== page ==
How to use the built-in flash
Many professional photographers advise againstuse of the built-in flash in the camera, or pop-up flash, and for various reasons: this type of flash represents a very small light source, thus not allowing to adequately illuminate the scene. It is also not very powerful, its direction is in axis with the lens (and by illuminating the subject from the front, it “flattens” it) and being powered by the camera battery, its intense use risks depleting the charge rather quickly.
However, let me explain how to turn the flash on and off on the camera and how to try using it in the best way. Usually when the automatic mode is set on the camera (TO), the flash is on by default and cannot be turned off. By setting the manual mode (M)instead, you can choose to activate or deactivate the integrated flash from time to time by pressing the button with the icon lighting bolt located on the machine body.
As for the effective deactivation of the flash, on many cameras there is a setting (e.g. Flash off on Canon SLR cameras), to be used when you do not want to use the flash or when you are in environments where its use is prohibited.
If you decide to use the integrated flash, despite its potential disadvantages, you can try to deflect the light emitted by the latter by placing one hand mirror at the same: by directing the mirror towards the ceiling or towards a nearby wall, you will avoid “shooting” the light directly on the subject.
Another trick you can take is to place a white sheet of paper, so as to make the light beam a little more diffused: which will slightly attenuate the presence of too sharp shadows on the portrait subject.
How to use the flash outdoors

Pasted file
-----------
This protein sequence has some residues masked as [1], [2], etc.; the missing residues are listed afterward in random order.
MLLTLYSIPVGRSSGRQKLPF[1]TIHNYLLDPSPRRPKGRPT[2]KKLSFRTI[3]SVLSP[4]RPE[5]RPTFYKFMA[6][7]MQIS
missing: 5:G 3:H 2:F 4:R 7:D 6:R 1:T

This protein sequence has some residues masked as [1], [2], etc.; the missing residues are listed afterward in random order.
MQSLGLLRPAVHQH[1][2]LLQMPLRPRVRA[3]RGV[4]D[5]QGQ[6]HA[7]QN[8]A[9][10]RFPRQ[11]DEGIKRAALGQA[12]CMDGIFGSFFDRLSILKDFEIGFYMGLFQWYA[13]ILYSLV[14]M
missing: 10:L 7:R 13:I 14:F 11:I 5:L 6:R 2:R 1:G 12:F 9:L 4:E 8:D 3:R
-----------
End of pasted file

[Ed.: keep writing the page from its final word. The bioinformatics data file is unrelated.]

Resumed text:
Use the flash outdoors, therefore in environments that are probably already naturally lit, it can be very useful. The flash, in fact, not only serves to illuminate dark or poorly lit places, as someone might mistakenly think, but it can also be used in bright contexts to lighten shadows and / or reduce the contrast of full sun.
This type of flash usage is referred to fill flash or fill flash and, to better understand its usefulness, I will give you a practical example: let’s say you find yourself taking pictures on a particularly sunny day. In these light conditions, the shadows on the faces of the subjects to be immortalized may be too marked, making it impossible to distinguish the features of the face. To correct this, you can manually adjust the exposure and try to remove some shadows but, in this way, you run the risk of overexposing the background, getting a shot with the subject correctly exposed, but the background is far too light , if not completely white.
By adopting the flash fill technique, however, it is possible to illuminate the shady areas of the subject, obtaining a good balance between the brightness of the background and also of the subject itself. For best results, of course, you have to remember that the shutter speed cannot be set to values that are higher than the flash sync speed: the aperture must be reduced, so as to be able to compensate for the greater brightness caused by the use of the flash.
How to use the flash in the evening
If you wish use the flash in the evening, there are some things you should definitely consider. First of all, I want to tell you that usually the flash can cover a distance ranging from 3 to 10 meters. This means that taking pictures with the flash to illuminate a distant subject can be counterproductive.